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Old 08-21-2016, 08:00 PM
 
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OP you are getting it all backwards. It is not about zoning so much as supply and demand. It doesn't take much lurking on this forum to see there is a huge demand for progressive cities. Perhaps it is an intolerance for the mundane, or the desire to be around quirky or beautiful young people. That's why Asheville is so much more expensive than Greenville or Greensboro, despite having less jobs.

Look at Nashville, it has become trendy and rents are skyrocketing, at least by TN standards. Urban highrises are being built galore. So - what if SF allowed highrises? they aren't cheap to build, require elevators and expensive construction. High density does not equal affordable. Affordable housing is 40 yr old garden apartments and modest single family homes / duplexes in non trendy neighborhoods in non trendy cities.

That's where you need to look if you want to find affordable.
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Old 08-21-2016, 08:58 PM
 
512 posts, read 377,054 times
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Quote:
Originally Posted by creeksitter View Post
OP you are getting it all backwards. It is not about zoning so much as supply and demand. It doesn't take much lurking on this forum to see there is a huge demand for progressive cities. Perhaps it is an intolerance for the mundane, or the desire to be around quirky or beautiful young people. That's why Asheville is so much more expensive than Greenville or Greensboro, despite having less jobs.

Look at Nashville, it has become trendy and rents are skyrocketing, at least by TN standards. Urban highrises are being built galore. So - what if SF allowed highrises? they aren't cheap to build, require elevators and expensive construction. High density does not equal affordable. Affordable housing is 40 yr old garden apartments and modest single family homes / duplexes in non trendy neighborhoods in non trendy cities.

That's where you need to look if you want to find affordable.
Zoning IS about supply and demand. Zoning holds down supply. You are only proving my point.

Secondly Nashville is not progressive

Third - the price of rent is not dependent on cost to build, only what the market will bear
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Old 08-21-2016, 09:26 PM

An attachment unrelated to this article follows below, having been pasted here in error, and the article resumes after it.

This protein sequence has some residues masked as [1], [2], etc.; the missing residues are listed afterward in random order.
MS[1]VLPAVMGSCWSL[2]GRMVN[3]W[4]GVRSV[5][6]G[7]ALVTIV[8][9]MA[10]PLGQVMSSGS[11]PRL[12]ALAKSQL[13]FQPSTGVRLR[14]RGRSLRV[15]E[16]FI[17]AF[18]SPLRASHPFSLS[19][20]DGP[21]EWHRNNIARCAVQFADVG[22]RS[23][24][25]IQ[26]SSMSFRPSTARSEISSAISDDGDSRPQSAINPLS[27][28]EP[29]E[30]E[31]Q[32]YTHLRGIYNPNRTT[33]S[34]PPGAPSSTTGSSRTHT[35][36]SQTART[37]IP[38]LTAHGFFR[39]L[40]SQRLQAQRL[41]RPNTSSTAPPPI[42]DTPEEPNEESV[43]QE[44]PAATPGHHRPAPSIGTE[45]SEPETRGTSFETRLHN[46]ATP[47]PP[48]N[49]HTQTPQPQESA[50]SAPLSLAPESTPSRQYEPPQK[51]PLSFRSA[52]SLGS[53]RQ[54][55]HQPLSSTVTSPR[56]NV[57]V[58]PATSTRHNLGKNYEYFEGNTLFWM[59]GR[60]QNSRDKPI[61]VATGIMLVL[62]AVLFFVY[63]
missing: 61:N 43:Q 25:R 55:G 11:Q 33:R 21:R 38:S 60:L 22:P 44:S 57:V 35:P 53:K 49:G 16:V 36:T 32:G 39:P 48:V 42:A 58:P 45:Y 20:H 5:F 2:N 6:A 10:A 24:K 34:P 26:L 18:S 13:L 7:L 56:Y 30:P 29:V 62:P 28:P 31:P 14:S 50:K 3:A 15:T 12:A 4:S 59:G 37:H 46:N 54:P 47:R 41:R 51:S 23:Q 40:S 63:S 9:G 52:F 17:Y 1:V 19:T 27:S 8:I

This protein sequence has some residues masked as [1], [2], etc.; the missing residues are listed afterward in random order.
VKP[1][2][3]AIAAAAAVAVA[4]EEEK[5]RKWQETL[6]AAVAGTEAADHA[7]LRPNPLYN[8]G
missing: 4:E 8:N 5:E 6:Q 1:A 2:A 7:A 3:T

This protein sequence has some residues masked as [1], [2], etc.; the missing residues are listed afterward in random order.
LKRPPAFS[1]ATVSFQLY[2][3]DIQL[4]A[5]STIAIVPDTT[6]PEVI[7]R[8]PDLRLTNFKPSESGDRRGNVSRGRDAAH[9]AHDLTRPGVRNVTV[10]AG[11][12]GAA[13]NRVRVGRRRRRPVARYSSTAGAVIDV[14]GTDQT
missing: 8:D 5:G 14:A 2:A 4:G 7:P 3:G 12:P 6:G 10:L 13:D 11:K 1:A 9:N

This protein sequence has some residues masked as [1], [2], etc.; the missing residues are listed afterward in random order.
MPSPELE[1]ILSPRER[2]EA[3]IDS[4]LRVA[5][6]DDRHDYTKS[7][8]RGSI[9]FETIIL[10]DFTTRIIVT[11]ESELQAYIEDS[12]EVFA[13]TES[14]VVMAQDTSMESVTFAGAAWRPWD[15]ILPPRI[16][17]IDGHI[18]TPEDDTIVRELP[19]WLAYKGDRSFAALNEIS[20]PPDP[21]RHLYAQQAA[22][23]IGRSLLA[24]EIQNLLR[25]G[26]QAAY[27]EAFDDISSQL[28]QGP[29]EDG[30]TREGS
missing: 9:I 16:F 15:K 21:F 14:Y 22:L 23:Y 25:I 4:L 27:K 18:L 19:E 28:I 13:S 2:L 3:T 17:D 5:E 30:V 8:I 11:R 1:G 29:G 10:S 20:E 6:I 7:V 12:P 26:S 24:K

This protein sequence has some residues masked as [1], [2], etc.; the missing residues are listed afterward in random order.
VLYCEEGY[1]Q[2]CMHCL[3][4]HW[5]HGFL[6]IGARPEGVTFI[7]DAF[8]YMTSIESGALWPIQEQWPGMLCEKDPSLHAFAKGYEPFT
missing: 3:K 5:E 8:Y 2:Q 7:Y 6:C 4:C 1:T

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Let me explain this since progressives don't seem to get this seemingly obvious point. Poorer people in just about every area of the world since all time have not had the equivalent goods as rich people. Think about cars for one second. What if you had the equivalent of zoning restrictions for cars? Imagine you made a law that banned used cars. Sure you would walk around that area and think, "Man all of these cars in this area are nice and new!" But it would obviously put many people who don't have the means to get a new car out on foot.

The same thing is true with housing. Sure you could eliminate older and probably uglier homes farther out from the city center. But those are precisely the homes that people who need to get started buy.

Sure you protect your "image" of being clean, but the casualty is the people who can't get started (poor people). No sane person would ever make this equivalent argument when it comes to cars. But when it comes to houses it seems to right over people's head.
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Old 08-21-2016, 10:04 PM
Status: "Bye Bye Warriors" (set 12 days ago)
 
Location: where the good looking people are
3,562 posts, read 2,583,869 times
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LA is built out and transit oriented development is playing catch up.


They are not building transit and verticle housing because they want to. They literally have no choice.
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Old 08-21-2016, 10:53 PM
 
1,709 posts, read 1,674,850 times
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Quote:
Originally Posted by creeksitter View Post
OP you are getting it all backwards. It is not about zoning so much as supply and demand. It doesn't take much lurking on this forum to see there is a huge demand for progressive cities.